There are many different file formats being used in the publishing industry and these vary in the degree to which they can be seen as being accessible. The EPUB format is widely acknowledged as the universal ebook format for commercial publishers and it offers the greatest opportunity for mainstream accessibility requirements – i.e. it delivers the possibility of offering ebooks to print impaired readers at the same time, in the same format and at the same price as everyone else.
EPUB files can be read on most ereader devices with a host of accessibility features. They are constructed using ordinary HTML5 and CSS (cascading style sheets) and on top of this, EPUB 3 defines a range of features that improve navigation and accessibility, such as detailed structural markup and the ability to include prerecorded speech synchronised with the text (called ‘media overlays). EPUB 3 also allows accessible video, mathematical and technical content (via MathML), and interactivity. The EPUB standard has an accessibility specification for developers and this, together with more technical information about the format can be read about on our Developers EPUB page.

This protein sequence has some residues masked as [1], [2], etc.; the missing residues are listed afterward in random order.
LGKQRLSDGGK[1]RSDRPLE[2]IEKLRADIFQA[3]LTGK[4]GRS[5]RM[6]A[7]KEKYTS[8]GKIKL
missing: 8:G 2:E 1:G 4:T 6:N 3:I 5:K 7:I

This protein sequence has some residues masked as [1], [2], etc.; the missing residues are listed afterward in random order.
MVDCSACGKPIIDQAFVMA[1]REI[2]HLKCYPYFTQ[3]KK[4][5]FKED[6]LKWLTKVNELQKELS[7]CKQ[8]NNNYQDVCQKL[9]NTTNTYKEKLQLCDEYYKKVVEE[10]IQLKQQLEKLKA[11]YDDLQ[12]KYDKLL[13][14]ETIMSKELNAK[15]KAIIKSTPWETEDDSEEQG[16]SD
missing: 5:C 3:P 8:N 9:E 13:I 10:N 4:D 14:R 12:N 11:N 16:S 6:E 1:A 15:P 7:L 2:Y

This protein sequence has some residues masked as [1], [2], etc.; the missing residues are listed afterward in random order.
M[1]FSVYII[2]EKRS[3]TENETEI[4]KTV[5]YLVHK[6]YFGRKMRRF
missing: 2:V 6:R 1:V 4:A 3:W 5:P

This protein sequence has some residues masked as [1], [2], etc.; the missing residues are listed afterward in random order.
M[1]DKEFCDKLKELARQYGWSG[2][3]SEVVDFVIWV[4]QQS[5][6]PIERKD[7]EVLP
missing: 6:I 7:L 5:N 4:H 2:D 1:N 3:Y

Consumers should request access to EPUB 3 files wherever possible if you are enquiring about accessible formats. Other formats which you may be more used to asking for do not deliver the same level of accessibility features as an EPUB file and you will be pleasantly surprised by the experience that a fully accessible EPUB file can offer.
This recently published review helps individuals and organizations choose reading systems that best support the accessible features they require from an EPUB 3 file.
Vital Source has some useful advice for consumers reading EPUB files via their Bookshelf.
This useful article highlights issues for consumers moving towards reading accessible mainstream books via EPUB
A useful DAISY article on the various publishing formats and their associated merits